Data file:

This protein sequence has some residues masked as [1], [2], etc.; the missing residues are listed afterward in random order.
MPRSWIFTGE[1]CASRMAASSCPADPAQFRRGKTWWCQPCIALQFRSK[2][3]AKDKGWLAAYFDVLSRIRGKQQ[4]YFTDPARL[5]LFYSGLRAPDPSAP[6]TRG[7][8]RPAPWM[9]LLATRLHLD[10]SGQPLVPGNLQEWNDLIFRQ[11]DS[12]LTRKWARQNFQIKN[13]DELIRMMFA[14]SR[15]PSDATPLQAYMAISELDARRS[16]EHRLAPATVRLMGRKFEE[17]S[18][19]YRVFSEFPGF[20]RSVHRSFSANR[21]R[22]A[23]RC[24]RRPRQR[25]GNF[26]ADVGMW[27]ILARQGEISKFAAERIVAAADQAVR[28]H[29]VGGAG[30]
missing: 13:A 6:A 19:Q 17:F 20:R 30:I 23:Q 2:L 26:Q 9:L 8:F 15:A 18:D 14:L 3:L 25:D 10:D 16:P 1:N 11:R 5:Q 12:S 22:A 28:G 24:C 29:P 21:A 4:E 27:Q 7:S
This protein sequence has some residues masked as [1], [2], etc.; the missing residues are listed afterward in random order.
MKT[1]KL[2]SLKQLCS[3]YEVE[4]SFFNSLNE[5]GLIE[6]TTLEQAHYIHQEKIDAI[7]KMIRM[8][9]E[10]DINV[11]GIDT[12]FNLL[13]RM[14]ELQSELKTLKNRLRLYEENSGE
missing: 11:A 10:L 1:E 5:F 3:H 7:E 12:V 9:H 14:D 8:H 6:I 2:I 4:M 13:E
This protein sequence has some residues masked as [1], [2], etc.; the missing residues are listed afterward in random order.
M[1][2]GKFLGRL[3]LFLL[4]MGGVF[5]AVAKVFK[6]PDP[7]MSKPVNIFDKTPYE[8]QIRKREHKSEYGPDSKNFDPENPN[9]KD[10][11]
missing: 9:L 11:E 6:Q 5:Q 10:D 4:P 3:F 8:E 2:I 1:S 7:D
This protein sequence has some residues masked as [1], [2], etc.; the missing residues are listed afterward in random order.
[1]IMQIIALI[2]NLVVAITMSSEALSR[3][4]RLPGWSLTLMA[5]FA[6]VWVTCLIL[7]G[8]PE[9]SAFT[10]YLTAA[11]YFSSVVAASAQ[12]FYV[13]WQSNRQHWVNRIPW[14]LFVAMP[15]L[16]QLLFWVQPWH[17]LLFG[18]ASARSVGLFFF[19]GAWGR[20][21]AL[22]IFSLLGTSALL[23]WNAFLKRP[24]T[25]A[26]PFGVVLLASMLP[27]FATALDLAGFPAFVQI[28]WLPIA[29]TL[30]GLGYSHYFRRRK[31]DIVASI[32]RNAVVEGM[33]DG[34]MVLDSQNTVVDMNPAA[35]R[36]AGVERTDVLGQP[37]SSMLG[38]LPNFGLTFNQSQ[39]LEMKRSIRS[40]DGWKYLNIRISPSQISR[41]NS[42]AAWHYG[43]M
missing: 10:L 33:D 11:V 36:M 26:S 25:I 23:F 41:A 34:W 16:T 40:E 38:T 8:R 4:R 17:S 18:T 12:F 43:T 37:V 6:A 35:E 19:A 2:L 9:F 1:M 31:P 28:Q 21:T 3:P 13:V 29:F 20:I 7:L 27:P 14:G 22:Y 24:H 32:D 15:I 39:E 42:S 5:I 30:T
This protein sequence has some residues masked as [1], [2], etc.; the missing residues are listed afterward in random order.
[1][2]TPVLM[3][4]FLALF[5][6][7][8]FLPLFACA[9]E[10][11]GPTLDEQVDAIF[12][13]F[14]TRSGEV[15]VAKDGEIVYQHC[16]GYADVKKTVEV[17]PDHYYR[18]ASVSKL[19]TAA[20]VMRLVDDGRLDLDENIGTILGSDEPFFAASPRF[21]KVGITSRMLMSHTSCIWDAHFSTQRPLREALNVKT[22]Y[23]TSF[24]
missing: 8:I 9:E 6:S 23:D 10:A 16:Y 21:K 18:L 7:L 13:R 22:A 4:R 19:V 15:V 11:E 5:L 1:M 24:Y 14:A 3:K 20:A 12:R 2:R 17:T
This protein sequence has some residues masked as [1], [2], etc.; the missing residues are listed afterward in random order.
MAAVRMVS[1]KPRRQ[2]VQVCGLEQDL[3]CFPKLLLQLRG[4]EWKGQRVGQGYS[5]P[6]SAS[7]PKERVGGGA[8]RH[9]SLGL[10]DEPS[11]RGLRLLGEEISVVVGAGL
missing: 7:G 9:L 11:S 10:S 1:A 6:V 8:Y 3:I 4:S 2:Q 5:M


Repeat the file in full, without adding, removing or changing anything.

This protein sequence has some residues masked as [1], [2], etc.; the missing residues are listed afterward in random order.
MPRSWIFTGE[1]CASRMAASSCPADPAQFRRGKTWWCQPCIALQFRSK[2][3]AKDKGWLAAYFDVLSRIRGKQQ[4]YFTDPARL[5]LFYSGLRAPDPSAP[6]TRG[7][8]RPAPWM[9]LLATRLHLD[10]SGQPLVPGNLQEWNDLIFRQ[11]DS[12]LTRKWARQNFQIKN[13]DELIRMMFA[14]SR[15]PSDATPLQAYMAISELDARRS[16]EHRLAPATVRLMGRKFEE[17]S[18][19]YRVFSEFPGF[20]RSVHRSFSANR[21]R[22]A[23]RC[24]RRPRQR[25]GNF[26]ADVGMW[27]ILARQGEISKFAAERIVAAADQAVR[28]H[29]VGGAG[30]
missing: 13:A 6:A 19:Q 17:F 20:R 30:I 23:Q 2:L 26:Q 9:L 8:F 15:A 18:D 14:L 3:L 25:D 10:D 16:P 1:N 11:R 5:Q 12:S 22:A 28:G 24:C 29:P 21:A 4:E 27:Q 7:S
This protein sequence has some residues masked as [1], [2], etc.; the missing residues are listed afterward in random order.
MKT[1]KL[2]SLKQLCS[3]YEVE[4]SFFNSLNE[5]GLIE[6]TTLEQAHYIHQEKIDAI[7]KMIRM[8][9]E[10]DINV[11]GIDT[12]FNLL[13]RM[14]ELQSELKTLKNRLRLYEENSGE
missing: 11:A 10:L 1:E 5:F 3:H 7:E 12:V 9:H 14:D 8:H 6:I 2:I 4:M 13:E
This protein sequence has some residues masked as [1], [2], etc.; the missing residues are listed afterward in random order.
M[1][2]GKFLGRL[3]LFLL[4]MGGVF[5]AVAKVFK[6]PDP[7]MSKPVNIFDKTPYE[8]QIRKREHKSEYGPDSKNFDPENPN[9]KD[10][11]
missing: 9:L 11:E 6:Q 5:Q 10:D 4:P 3:F 8:E 2:I 1:S 7:D
This protein sequence has some residues masked as [1], [2], etc.; the missing residues are listed afterward in random order.
[1]IMQIIALI[2]NLVVAITMSSEALSR[3][4]RLPGWSLTLMA[5]FA[6]VWVTCLIL[7]G[8]PE[9]SAFT[10]YLTAA[11]YFSSVVAASAQ[12]FYV[13]WQSNRQHWVNRIPW[14]LFVAMP[15]L[16]QLLFWVQPWH[17]LLFG[18]ASARSVGLFFF[19]GAWGR[20][21]AL[22]IFSLLGTSALL[23]WNAFLKRP[24]T[25]A[26]PFGVVLLASMLP[27]FATALDLAGFPAFVQI[28]WLPIA[29]TL[30]GLGYSHYFRRRK[31]DIVASI[32]RNAVVEGM[33]DG[34]MVLDSQNTVVDMNPAA[35]R[36]AGVERTDVLGQP[37]SSMLG[38]LPNFGLTFNQSQ[39]LEMKRSIRS[40]DGWKYLNIRISPSQISR[41]NS[42]AAWHYG[43]M
missing: 10:L 33:D 11:V 36:M 26:S 25:I 23:F 41:A 34:W 16:T 40:E 38:T 8:R 4:R 17:S 18:T 12:F 43:T 37:V 6:A 35:E 19:A 2:L 9:F 1:M 31:P 28:Q 21:T 3:P 13:V 29:F 20:I 7:L 27:P 14:G 22:Y 24:H 32:D 15:I 39:E 42:S 5:I 30:T
This protein sequence has some residues masked as [1], [2], etc.; the missing residues are listed afterward in random order.
[1][2]TPVLM[3][4]FLALF[5][6][7][8]FLPLFACA[9]E[10][11]GPTLDEQVDAIF[12][13]F[14]TRSGEV[15]VAKDGEIVYQHC[16]GYADVKKTVEV[17]PDHYYR[18]ASVSKL[19]TAA[20]VMRLVDDGRLDLDENIGTILGSDEPFFAASPRF[21]KVGITSRMLMSHTSCIWDAHFSTQRPLREALNVKT[22]Y[23]TSF[24]
missing: 8:I 9:E 6:S 23:D 10:A 16:Y 21:K 18:L 7:L 13:R 22:A 4:R 19:V 15:V 11:E 5:L 1:M 24:Y 14:A 3:K 20:A 12:R 2:R 17:T
This protein sequence has some residues masked as [1], [2], etc.; the missing residues are listed afterward in random order.
MAAVRMVS[1]KPRRQ[2]VQVCGLEQDL[3]CFPKLLLQLRG[4]EWKGQRVGQGYS[5]P[6]SAS[7]PKERVGGGA[8]RH[9]SLGL[10]DEPS[11]RGLRLLGEEISVVVGAGL
missing: 7:G 9:L 11:S 10:S 1:A 6:V 8:Y 3:I 4:S 2:Q 5:M